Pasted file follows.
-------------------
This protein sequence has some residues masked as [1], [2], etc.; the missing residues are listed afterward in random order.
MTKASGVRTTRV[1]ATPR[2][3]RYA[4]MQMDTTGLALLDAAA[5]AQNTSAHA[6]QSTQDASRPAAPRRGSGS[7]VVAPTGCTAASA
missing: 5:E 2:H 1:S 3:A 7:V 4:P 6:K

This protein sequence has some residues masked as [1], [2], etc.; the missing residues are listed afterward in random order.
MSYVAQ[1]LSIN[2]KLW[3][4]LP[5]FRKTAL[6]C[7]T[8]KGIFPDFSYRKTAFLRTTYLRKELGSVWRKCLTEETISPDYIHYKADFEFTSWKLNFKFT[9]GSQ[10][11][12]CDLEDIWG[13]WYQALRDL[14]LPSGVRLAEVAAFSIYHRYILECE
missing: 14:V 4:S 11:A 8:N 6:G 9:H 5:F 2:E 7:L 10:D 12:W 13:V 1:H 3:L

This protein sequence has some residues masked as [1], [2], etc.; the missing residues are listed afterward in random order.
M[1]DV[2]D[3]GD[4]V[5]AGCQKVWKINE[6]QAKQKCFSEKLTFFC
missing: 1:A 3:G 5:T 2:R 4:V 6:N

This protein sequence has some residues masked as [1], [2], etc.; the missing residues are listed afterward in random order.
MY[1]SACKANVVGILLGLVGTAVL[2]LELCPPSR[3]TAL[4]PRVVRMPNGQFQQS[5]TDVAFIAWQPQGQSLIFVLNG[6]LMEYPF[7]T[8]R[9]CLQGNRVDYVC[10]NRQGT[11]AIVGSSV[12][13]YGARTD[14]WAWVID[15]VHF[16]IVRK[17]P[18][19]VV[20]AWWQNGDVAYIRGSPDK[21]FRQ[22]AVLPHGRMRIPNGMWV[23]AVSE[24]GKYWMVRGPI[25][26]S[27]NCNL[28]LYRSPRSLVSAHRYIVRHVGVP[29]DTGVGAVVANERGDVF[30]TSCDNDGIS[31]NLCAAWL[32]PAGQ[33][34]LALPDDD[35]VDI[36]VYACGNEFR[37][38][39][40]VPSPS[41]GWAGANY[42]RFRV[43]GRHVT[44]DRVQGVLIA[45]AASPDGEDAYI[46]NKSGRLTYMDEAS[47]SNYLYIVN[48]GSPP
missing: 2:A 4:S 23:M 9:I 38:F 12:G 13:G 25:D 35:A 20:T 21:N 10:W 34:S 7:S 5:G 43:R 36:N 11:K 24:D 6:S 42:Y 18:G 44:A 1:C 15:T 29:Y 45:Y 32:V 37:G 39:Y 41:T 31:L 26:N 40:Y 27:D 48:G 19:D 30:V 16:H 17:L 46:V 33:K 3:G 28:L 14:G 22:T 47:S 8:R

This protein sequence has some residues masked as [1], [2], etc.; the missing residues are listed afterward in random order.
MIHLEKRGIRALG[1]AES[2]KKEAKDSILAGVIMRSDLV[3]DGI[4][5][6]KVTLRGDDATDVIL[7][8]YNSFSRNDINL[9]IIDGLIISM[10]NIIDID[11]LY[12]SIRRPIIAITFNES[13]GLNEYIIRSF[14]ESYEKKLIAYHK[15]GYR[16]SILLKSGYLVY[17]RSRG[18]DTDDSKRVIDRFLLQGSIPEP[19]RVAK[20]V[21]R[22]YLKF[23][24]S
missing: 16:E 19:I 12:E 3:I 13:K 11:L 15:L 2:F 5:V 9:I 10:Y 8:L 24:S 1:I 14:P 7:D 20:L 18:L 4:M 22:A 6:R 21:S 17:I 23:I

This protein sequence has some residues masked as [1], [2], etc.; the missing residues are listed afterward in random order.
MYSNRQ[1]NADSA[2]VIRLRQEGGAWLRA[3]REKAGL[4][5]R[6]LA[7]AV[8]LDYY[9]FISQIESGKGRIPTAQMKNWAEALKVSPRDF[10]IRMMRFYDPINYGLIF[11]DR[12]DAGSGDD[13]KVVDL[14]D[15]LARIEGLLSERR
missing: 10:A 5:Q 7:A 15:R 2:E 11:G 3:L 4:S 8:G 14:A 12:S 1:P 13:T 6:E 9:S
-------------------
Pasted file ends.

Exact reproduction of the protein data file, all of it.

This protein sequence has some residues masked as [1], [2], etc.; the missing residues are listed afterward in random order.
MTKASGVRTTRV[1]ATPR[2][3]RYA[4]MQMDTTGLALLDAAA[5]AQNTSAHA[6]QSTQDASRPAAPRRGSGS[7]VVAPTGCTAASA
missing: 5:E 2:H 1:S 3:A 7:V 4:P 6:K

This protein sequence has some residues masked as [1], [2], etc.; the missing residues are listed afterward in random order.
MSYVAQ[1]LSIN[2]KLW[3][4]LP[5]FRKTAL[6]C[7]T[8]KGIFPDFSYRKTAFLRTTYLRKELGSVWRKCLTEETISPDYIHYKADFEFTSWKLNFKFT[9]GSQ[10][11][12]CDLEDIWG[13]WYQALRDL[14]LPSGVRLAEVAAFSIYHRYILECE
missing: 14:V 4:S 11:A 8:N 6:G 9:H 5:F 2:E 7:L 10:D 12:W 13:V 1:H 3:L

This protein sequence has some residues masked as [1], [2], etc.; the missing residues are listed afterward in random order.
M[1]DV[2]D[3]GD[4]V[5]AGCQKVWKINE[6]QAKQKCFSEKLTFFC
missing: 1:A 3:G 5:T 2:R 4:V 6:N

This protein sequence has some residues masked as [1], [2], etc.; the missing residues are listed afterward in random order.
MY[1]SACKANVVGILLGLVGTAVL[2]LELCPPSR[3]TAL[4]PRVVRMPNGQFQQS[5]TDVAFIAWQPQGQSLIFVLNG[6]LMEYPF[7]T[8]R[9]CLQGNRVDYVC[10]NRQGT[11]AIVGSSV[12][13]YGARTD[14]WAWVID[15]VHF[16]IVRK[17]P[18][19]VV[20]AWWQNGDVAYIRGSPDK[21]FRQ[22]AVLPHGRMRIPNGMWV[23]AVSE[24]GKYWMVRGPI[25][26]S[27]NCNL[28]LYRSPRSLVSAHRYIVRHVGVP[29]DTGVGAVVANERGDVF[30]TSCDNDGIS[31]NLCAAWL[32]PAGQ[33][34]LALPDDD[35]VDI[36]VYACGNEFR[37][38][39][40]VPSPS[41]GWAGANY[42]RFRV[43]GRHVT[44]DRVQGVLIA[45]AASPDGEDAYI[46]NKSGRLTYMDEAS[47]SNYLYIVN[48]GSPP
missing: 2:A 4:S 23:M 9:I 38:F 12:G 13:G 25:D 35:A 20:T 21:N 10:W 34:S 7:S 5:G 43:R 36:N 11:K 24:D 6:S 42:Y 18:G 44:A 1:C 15:T 29:Y 45:Y 32:V 37:G 39:Y 41:T 31:L 26:N 40:Y 27:D 48:G 19:D 30:V 16:H 17:L 46:V 33:K 3:G 28:L 14:G 22:T 47:S 8:R

This protein sequence has some residues masked as [1], [2], etc.; the missing residues are listed afterward in random order.
MIHLEKRGIRALG[1]AES[2]KKEAKDSILAGVIMRSDLV[3]DGI[4][5][6]KVTLRGDDATDVIL[7][8]YNSFSRNDINL[9]IIDGLIISM[10]NIIDID[11]LY[12]SIRRPIIAITFNES[13]GLNEYIIRSF[14]ESYEKKLIAYHK[15]GYR[16]SILLKSGYLVY[17]RSRG[18]DTDDSKRVIDRFLLQGSIPEP[19]RVAK[20]V[21]R[22]YLKF[23][24]S
missing: 16:E 19:I 12:E 3:I 13:K 11:L 15:L 2:F 5:V 9:I 10:Y 8:L 24:S 1:I 14:P 7:D 20:L 18:L 4:M 22:A 6:R 21:S 17:I 23:I

This protein sequence has some residues masked as [1], [2], etc.; the missing residues are listed afterward in random order.
MYSNRQ[1]NADSA[2]VIRLRQEGGAWLRA[3]REKAGL[4][5]R[6]LA[7]AV[8]LDYY[9]FISQIESGKGRIPTAQMKNWAEALKVSPRDF[10]IRMMRFYDPINYGLIF[11]DR[12]DAGSGDD[13]KVVDL[14]D[15]LARIEGLLSERR
missing: 10:A 5:Q 7:A 15:R 2:E 11:G 3:L 4:S 8:G 14:A 12:S 1:P 13:T 6:E 9:S